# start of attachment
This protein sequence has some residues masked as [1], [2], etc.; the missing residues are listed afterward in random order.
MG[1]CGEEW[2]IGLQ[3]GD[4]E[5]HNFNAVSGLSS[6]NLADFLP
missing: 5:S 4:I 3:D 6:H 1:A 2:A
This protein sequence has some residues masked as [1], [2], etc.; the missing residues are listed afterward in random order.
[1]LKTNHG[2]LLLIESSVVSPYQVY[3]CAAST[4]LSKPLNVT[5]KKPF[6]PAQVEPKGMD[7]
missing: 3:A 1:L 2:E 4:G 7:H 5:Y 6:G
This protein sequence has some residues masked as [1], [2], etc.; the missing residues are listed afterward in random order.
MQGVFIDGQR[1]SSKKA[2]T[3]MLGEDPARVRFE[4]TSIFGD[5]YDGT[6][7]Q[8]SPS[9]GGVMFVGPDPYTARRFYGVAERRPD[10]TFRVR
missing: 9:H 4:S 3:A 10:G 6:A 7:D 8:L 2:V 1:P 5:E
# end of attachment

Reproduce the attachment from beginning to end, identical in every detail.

This protein sequence has some residues masked as [1], [2], etc.; the missing residues are listed afterward in random order.
MG[1]CGEEW[2]IGLQ[3]GD[4]E[5]HNFNAVSGLSS[6]NLADFLP
missing: 5:S 4:I 3:D 6:H 1:A 2:A
This protein sequence has some residues masked as [1], [2], etc.; the missing residues are listed afterward in random order.
[1]LKTNHG[2]LLLIESSVVSPYQVY[3]CAAST[4]LSKPLNVT[5]KKPF[6]PAQVEPKGMD[7]
missing: 3:A 1:L 2:E 4:G 7:H 5:Y 6:G
This protein sequence has some residues masked as [1], [2], etc.; the missing residues are listed afterward in random order.
MQGVFIDGQR[1]SSKKA[2]T[3]MLGEDPARVRFE[4]TSIFGD[5]YDGT[6][7]Q[8]SPS[9]GGVMFVGPDPYTARRFYGVAERRPD[10]TFRVR
missing: 9:H 4:S 3:A 10:G 6:A 7:D 8:L 2:V 1:P 5:E